Littlejohn active in getting a center for SIR. 83 6th street- an old union hall - culinary workers. A big deal “we’re respectable and established.”  “We’re gonna let the politicians know that we’re viable, that we’re voters, and that they should listen to us.”

Candidate Nights - a tradition in SF. “Most of the men who came to SIR meetings didn’t want their boss to know they were gay or want their neighbors to know, but there was safety in being at a meeting.”  Confidentiality absolutely assured and guaranteed.

SIR’s first political effort: done by political committee to question candidates and then let the gay community know their position on gay issues; candidates rated and ratings distributed in bars. Just like other organizations and groups did.  Candidates not endorsed, but given a stamp of approval.

SIDE #1B

[Mostly too faint to hear!]

think he’s talking about Feinstein, 1969, how she won as head of board of supervisors, as an outsider, by about 4,000. And how she counted on gay vote, and maybe attributed her victory to gay vote.

I ask him about strategy. Importance of non-bar social activities - SIR= an alternative, safer from police.  Dances-“people had a good time.”  The first public, open gay dances.  SIR had a couple of dances before Council on Religion and the Homosexual dance.  Major harassment stops after CRH.  But harassment by individual cops continues.

Besides large-scale social activity, SIR also had small social activities.

Question about Leo Laurence and radicalism. Littlejohn president of SIR at the time. SIR included a wide variety of people, but tended to be a little older, somewhat established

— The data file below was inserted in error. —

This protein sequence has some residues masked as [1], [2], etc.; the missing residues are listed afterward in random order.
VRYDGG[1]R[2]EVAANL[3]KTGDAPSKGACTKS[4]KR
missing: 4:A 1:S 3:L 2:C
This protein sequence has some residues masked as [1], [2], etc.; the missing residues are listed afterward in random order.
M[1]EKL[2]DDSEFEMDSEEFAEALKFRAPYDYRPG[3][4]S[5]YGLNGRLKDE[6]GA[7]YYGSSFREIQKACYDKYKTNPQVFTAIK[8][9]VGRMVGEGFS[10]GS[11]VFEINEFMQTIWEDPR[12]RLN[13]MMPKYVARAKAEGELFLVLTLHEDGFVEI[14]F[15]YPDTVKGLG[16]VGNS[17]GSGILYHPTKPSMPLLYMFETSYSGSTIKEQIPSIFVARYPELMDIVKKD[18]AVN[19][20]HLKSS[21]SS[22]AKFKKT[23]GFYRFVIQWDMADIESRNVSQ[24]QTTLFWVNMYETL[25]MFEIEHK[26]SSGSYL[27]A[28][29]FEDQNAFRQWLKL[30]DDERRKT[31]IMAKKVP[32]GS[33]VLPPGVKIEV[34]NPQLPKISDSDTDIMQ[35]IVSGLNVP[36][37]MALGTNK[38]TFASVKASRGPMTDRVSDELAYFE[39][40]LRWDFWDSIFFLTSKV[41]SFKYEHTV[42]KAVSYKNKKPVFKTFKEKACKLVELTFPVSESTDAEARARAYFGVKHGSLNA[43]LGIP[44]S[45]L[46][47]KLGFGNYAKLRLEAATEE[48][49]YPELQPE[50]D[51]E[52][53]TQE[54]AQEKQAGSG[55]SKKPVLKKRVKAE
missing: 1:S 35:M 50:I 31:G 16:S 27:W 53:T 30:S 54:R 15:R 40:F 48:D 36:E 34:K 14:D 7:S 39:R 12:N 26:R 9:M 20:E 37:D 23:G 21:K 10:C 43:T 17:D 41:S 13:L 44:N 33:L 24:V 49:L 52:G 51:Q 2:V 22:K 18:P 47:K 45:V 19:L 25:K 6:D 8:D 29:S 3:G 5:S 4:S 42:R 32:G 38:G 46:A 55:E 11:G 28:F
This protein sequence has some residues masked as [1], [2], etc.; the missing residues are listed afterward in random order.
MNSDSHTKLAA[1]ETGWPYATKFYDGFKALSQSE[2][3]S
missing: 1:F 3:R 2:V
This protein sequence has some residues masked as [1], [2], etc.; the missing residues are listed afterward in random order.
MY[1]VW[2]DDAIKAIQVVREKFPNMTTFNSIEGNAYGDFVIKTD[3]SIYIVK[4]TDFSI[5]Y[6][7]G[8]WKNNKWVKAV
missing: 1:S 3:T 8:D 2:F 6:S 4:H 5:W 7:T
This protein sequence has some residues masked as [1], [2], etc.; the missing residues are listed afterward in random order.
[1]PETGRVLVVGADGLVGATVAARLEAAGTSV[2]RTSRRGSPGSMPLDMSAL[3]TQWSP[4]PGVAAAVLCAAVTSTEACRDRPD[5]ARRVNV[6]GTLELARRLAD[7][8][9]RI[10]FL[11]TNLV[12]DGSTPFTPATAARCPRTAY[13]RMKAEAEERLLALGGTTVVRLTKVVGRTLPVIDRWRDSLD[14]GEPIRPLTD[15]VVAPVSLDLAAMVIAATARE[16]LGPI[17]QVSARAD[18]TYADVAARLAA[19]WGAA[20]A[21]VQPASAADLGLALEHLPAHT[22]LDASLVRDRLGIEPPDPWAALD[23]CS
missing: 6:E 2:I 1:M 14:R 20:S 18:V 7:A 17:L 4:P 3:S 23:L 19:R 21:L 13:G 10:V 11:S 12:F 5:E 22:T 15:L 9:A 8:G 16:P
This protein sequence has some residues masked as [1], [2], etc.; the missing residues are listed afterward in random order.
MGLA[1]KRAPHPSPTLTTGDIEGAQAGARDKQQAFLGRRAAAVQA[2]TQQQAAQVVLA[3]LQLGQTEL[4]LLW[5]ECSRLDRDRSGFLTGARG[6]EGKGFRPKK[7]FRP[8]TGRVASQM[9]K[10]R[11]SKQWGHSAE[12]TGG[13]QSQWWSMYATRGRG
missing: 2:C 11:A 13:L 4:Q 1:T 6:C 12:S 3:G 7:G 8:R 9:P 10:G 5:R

Kansas City meeting of NACHO - (Beardemphl and Littlejohn went to 65 ECHO)

Decide to call national meeting.  Immediately, a division between a national organization vs. a clearinghouse for local organizations.  National organization: Kameny the most vocal for it.

Did decide to try to get some national publicity - what to do? Protest exclusion on armed forces day. The only significant thing to come out of the meeting.

Also issue a press release - picked up by newspapers, including NY Times - mentioned in Toffler’s popular book Future Shock.  “that’s how you change things.”

In SF, gay political consciousness was there before Stonewall.  eg., Jose Sarria [very insistent about this]

SIDE #2A

San Francisco fought around the bar issue and won before NY:  “damn it, we have the right to our own places.”

SIR geared up for 1966 armed forces demonstration.  “picketing in those days was still a big thing. Today, its ‘ho-hum,’ but then it was an attention getter.”

At the federal building: stupidly, schedule it for Saturday, when no one is there. Trying to get in the papers.  No dress code, but dressed up.  Couple hundred show up, but standing on the other side of the street - about 60 end up picketing, most not intending to.  Picked up by papers, TV.  “homsexuals going public”

SIR “middle-class” - Not radical, or young.  Other issues coming up - antiwar, Black Panthers, marijuana, etc.  Laurence says SIR should be involved in all these.  Littlejohn against it - said SIR had to remain gay-focused, otherwise people would drop away. But not antagonistic to radical gay organizations forming.

NACHO, 1970, in SF at SIR center.  “a whole bunch of people just busted in and disrupted it, stopped all the activity.” More on it. Discussion of why NACHO collapses.

Discussion of why he left SIR:  1: financial mismanagement, ripoffs, use of organization for personal status.  2: too much pushing to support other issues.  3: personality/political clashes-“take-over” attempts and underhanded, sneaky factionalism.